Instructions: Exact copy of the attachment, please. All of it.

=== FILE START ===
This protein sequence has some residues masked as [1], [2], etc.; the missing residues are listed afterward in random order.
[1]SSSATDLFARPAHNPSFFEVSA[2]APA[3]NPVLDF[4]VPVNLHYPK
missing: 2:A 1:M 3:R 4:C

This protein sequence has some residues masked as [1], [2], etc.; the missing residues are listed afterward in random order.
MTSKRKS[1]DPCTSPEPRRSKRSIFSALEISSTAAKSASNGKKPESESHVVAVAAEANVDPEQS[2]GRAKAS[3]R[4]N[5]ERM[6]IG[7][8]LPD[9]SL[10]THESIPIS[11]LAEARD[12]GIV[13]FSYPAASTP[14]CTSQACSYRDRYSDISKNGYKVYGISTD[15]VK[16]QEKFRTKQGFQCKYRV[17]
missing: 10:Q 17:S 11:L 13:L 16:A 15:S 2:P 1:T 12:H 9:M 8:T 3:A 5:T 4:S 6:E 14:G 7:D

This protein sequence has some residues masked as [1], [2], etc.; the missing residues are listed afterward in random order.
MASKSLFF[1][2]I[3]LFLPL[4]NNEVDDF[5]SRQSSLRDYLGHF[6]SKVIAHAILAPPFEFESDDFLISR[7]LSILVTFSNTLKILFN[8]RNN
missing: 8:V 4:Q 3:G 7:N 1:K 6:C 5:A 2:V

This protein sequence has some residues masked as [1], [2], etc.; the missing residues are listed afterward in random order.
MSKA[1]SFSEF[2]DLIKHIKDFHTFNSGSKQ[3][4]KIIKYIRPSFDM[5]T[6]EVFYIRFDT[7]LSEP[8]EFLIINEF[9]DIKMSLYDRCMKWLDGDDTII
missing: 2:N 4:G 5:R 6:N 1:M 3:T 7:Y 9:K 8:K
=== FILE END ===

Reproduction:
This protein sequence has some residues masked as [1], [2], etc.; the missing residues are listed afterward in random order.
[1]SSSATDLFARPAHNPSFFEVSA[2]APA[3]NPVLDF[4]VPVNLHYPK
missing: 2:A 1:M 3:R 4:C

This protein sequence has some residues masked as [1], [2], etc.; the missing residues are listed afterward in random order.
MTSKRKS[1]DPCTSPEPRRSKRSIFSALEISSTAAKSASNGKKPESESHVVAVAAEANVDPEQS[2]GRAKAS[3]R[4]N[5]ERM[6]IG[7][8]LPD[9]SL[10]THESIPIS[11]LAEARD[12]GIV[13]FSYPAASTP[14]CTSQACSYRDRYSDISKNGYKVYGISTD[15]VK[16]QEKFRTKQGFQCKYRV[17]
missing: 10:Q 17:S 11:L 13:L 16:A 15:S 2:P 1:T 12:H 9:M 8:T 3:A 5:T 4:S 6:E 14:G 7:D

This protein sequence has some residues masked as [1], [2], etc.; the missing residues are listed afterward in random order.
MASKSLFF[1][2]I[3]LFLPL[4]NNEVDDF[5]SRQSSLRDYLGHF[6]SKVIAHAILAPPFEFESDDFLISR[7]LSILVTFSNTLKILFN[8]RNN
missing: 8:V 4:Q 3:G 7:N 1:K 6:C 5:A 2:V

This protein sequence has some residues masked as [1], [2], etc.; the missing residues are listed afterward in random order.
MSKA[1]SFSEF[2]DLIKHIKDFHTFNSGSKQ[3][4]KIIKYIRPSFDM[5]T[6]EVFYIRFDT[7]LSEP[8]EFLIINEF[9]DIKMSLYDRCMKWLDGDDTII
missing: 2:N 4:G 5:R 6:N 1:M 3:T 7:Y 9:K 8:K